Invaders threaten Alaska species

Posted: Friday, November 28, 2003

Ecosystems across the globe are facing challenges from foreign species that compete with local fauna and flora, sometimes with devastating effects.

These "invasive species" are no strangers to Alaska, coming here in the ballast of ships or otherwise stowing away aboard boats, ships, planes and automobiles, even, in the case of diseases, aboard animals, according to a study just released by the Union of Concerned Scientists, based in Cambridge, Mass.

While cold winters and the months of long nights have helped guard the state against the kinds of onslaughts that have occurred in warmer climes, the 16-page report, "Invasive Species Alaska," does detail that indigenous life forms are facing threats from invaders on land, sea and in the air.

Human activities are a primary cause.

According to the study, invasive species pose "a significant threat to nearly half of the native U.S. species currently listed under the federal Endangered Species Act."

The costs of preventing, monitoring and controlling invasive species, and the cost of damage to crops, fisheries, forests and other resources are huge, the report said. The economic impact of invasive plants alone is estimated to be about $13 billion a year nationally.

While native and non-native species in Alaska's vast landscape have not been well catalogued, literally dozens of harmful non-native organisms, including plants, animals and microbes, are known to have arrived from Outside, the report said. Among other things, they can defoliate forests, decimate seabird colonies and kill fish.

Listed as being of greatest concern in Alaska were the Norway rat, two species of pigeon and starling, two fish species Atlantic salmon and northern pike at least eight insects, including the larch sawfly, strawberry root weevil and western tent caterpillar, at least 11 of the 170 non-native land plant species known to have established themselves in Alaska, at least six aquatic plant species and seven aquatic invertebrate species, including a soft-shell clam, the rope grass hydroid and the boring sponge.

The report said there is debate over which species actually should be labeled non-native, and which should be considered truly harmful. For instance, Alaska once had a subspecies of bison that went extinct long ago, but another was introduced. Some introduced game species are valuable economically, so the distinctions "are somewhat subjective" for some species, the report acknowledged.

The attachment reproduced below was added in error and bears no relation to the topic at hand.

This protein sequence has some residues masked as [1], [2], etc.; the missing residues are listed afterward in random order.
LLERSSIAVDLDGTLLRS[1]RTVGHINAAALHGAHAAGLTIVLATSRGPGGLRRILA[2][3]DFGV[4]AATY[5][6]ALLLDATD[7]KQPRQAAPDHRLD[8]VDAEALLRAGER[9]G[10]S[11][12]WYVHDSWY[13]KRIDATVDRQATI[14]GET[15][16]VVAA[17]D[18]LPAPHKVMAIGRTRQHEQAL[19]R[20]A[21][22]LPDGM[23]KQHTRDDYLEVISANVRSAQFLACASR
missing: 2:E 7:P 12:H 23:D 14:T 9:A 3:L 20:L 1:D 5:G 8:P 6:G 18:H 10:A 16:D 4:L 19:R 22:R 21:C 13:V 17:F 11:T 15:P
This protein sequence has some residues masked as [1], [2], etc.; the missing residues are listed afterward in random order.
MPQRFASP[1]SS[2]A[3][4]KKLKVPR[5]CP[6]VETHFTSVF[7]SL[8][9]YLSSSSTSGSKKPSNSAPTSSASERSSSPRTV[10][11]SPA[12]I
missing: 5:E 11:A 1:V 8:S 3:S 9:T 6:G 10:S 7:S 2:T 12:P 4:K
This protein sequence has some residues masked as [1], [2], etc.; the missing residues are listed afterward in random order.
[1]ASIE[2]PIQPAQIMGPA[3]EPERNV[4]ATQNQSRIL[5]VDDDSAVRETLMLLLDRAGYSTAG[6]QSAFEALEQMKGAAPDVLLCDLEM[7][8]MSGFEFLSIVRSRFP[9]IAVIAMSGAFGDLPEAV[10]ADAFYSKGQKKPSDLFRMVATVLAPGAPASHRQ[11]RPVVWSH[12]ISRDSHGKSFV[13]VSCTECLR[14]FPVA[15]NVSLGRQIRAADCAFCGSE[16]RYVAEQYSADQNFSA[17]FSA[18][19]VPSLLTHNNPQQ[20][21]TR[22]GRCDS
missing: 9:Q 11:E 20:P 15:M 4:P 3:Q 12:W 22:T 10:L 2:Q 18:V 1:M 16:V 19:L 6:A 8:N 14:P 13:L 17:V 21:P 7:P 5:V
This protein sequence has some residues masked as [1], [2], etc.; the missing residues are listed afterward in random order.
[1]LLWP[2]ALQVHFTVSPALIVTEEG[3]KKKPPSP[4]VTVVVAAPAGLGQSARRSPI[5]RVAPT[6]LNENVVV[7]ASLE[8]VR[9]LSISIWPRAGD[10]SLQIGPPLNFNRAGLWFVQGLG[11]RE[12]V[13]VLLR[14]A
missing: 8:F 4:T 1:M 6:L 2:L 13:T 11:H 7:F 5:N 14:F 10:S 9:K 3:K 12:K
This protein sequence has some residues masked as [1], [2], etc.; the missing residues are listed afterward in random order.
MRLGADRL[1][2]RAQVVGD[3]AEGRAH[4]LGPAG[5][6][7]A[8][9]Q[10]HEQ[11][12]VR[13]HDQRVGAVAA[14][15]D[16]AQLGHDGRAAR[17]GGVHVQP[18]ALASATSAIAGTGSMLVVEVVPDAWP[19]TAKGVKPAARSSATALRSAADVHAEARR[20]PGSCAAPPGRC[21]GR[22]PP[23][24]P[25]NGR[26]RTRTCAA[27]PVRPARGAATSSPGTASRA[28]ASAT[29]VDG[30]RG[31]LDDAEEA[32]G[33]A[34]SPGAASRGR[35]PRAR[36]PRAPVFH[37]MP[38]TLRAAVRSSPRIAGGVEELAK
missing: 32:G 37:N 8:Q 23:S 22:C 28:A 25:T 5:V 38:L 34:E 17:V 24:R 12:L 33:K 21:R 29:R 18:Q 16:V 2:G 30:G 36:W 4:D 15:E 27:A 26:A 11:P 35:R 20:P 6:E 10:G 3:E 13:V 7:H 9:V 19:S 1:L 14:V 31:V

"In general, however, there is broad consensus among Alaska's experts on the seriousness of the risk posed by many of these species," the report said.

Some intentional introductions have proved disastrous. Foxes loosed on 450 Alaska islands for fur trapping and farming, as well as creatures introduced as fox food, have devastated native bird populations and disrupted island ecosystems, according to studies cited in the report.

Sometimes species are introduced by accident. The Norway rat came ashore in the Aleutians from a Japanese shipwreck in 1780. Ten years later, an Aleutian island was named Rat Island. Since then, the rats have invaded some 30 islands and some coastal areas. By some estimates, so-called "rat spills" may be more damaging than oil spills.

Here on the Kenai Peninsula, northern pike, a fish native in northern Alaska, was introduced into local waters "by unknown individuals, presumably for sport fishing," the report said. These predatory creatures are invading lake and stream systems around Southcentral Alaska consuming salmon fry.

Hundreds of thousands of Atlantic salmon raised on farms in British Columbia and Washington State have escaped to the ocean, according to the report. Some have reached waters near Ketchikan and Yakutat and as far north as the Bering Sea. Scientists have found pen-reared Atlantic salmon in fresh water, where it was originally believed they would not venture, the report said.

In the mid-1990s, an insect called the amber-marked Birch Leaf Minor was accidentally introduced into the Anchorage bowl where it had no natural enemies. Larvae defoliated more than 30,000 acres in 2002 and has been found in the Matanuska-Susitna Valley and even as far north as Fairbanks.

Not yet considered to be invading Alaska, but nevertheless a known threat off British Columbia, is the European green crab. Scientists are tracking the species' progress north because the crab successfully competes with Dungeness and other shellfish.

As for dealing with the problem, the U.S. Fish and Wildlife Service and the Alaska Department of Fish and Game are engaged in efforts to manager or eradicate some invasive species. One such effort is focusing on removing Norway rats from some 20 islands.

Elsewhere, the Prince William Sound Regional Citizen's Advisory Council and other agencies have been studying ballast water invasive-species transport in the Port of Valdez and other Alaska ports.

The report concludes that invasive species are a growing problem in Alaska, and threaten the state's rare and unusual animals and plants. They impact the functioning of whole ecosystems, the report said.

The report can be found at the Union of Concerned Scientists' website: www.ucsusa.org.



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